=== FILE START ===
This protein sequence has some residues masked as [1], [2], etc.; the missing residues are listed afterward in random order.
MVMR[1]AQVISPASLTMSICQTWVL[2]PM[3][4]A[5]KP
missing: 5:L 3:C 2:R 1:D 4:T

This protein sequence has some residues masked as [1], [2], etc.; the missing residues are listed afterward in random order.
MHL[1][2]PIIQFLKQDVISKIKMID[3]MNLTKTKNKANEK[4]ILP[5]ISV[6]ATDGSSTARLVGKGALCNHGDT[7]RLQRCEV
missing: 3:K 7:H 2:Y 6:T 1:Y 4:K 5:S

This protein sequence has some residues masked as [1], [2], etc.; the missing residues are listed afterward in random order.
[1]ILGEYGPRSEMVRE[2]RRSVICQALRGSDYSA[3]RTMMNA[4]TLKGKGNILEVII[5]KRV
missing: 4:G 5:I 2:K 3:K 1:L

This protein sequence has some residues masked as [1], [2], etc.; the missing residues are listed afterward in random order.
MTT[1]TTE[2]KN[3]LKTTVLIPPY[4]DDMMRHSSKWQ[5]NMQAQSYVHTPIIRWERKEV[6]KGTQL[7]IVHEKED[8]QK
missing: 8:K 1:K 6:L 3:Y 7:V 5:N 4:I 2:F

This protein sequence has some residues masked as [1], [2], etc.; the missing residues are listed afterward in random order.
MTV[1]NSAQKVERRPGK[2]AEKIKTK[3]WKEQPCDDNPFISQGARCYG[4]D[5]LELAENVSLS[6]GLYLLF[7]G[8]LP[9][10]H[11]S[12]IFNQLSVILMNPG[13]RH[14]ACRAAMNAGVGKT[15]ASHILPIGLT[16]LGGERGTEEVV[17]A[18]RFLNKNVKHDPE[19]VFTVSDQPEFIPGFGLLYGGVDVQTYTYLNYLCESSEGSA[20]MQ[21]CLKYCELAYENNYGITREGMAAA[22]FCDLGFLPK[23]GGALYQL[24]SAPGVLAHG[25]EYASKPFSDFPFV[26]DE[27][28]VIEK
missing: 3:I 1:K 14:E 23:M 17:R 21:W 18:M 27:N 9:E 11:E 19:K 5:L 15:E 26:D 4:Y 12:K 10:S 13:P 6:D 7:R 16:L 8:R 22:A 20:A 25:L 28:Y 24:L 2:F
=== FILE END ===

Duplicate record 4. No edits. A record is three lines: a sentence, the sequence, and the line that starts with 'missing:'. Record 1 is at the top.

This protein sequence has some residues masked as [1], [2], etc.; the missing residues are listed afterward in random order.
MTT[1]TTE[2]KN[3]LKTTVLIPPY[4]DDMMRHSSKWQ[5]NMQAQSYVHTPIIRWERKEV[6]KGTQL[7]IVHEKED[8]QK
missing: 8:K 1:K 6:L 3:Y 7:V 5:N 4:I 2:F